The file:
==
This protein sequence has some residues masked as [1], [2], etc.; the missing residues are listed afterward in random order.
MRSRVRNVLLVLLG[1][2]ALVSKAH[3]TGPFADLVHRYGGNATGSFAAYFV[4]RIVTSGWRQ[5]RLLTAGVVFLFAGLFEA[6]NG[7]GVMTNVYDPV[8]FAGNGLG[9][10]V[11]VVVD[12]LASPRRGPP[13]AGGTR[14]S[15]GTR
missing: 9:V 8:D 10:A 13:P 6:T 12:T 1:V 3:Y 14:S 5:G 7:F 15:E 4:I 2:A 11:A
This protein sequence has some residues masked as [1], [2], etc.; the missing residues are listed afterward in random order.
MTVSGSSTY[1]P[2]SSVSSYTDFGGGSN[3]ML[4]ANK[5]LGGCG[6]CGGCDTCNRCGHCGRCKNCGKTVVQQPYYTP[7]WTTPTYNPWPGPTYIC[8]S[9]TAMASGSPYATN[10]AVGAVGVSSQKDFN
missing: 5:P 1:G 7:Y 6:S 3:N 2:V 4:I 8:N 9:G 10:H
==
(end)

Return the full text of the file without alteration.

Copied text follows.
This protein sequence has some residues masked as [1], [2], etc.; the missing residues are listed afterward in random order.
MRSRVRNVLLVLLG[1][2]ALVSKAH[3]TGPFADLVHRYGGNATGSFAAYFV[4]RIVTSGWRQ[5]RLLTAGVVFLFAGLFEA[6]NG[7]GVMTNVYDPV[8]FAGNGLG[9][10]V[11]VVVD[12]LASPRRGPP[13]AGGTR[14]S[15]GTR
missing: 9:V 8:D 10:A 13:P 6:T 12:T 1:V 3:Y 14:S 5:G 7:F 15:E 4:I 2:A 11:A
This protein sequence has some residues masked as [1], [2], etc.; the missing residues are listed afterward in random order.
MTVSGSSTY[1]P[2]SSVSSYTDFGGGSN[3]ML[4]ANK[5]LGGCG[6]CGGCDTCNRCGHCGRCKNCGKTVVQQPYYTP[7]WTTPTYNPWPGPTYIC[8]S[9]TAMASGSPYATN[10]AVGAVGVSSQKDFN
missing: 5:P 1:G 7:Y 6:S 3:N 2:V 4:I 8:N 9:G 10:H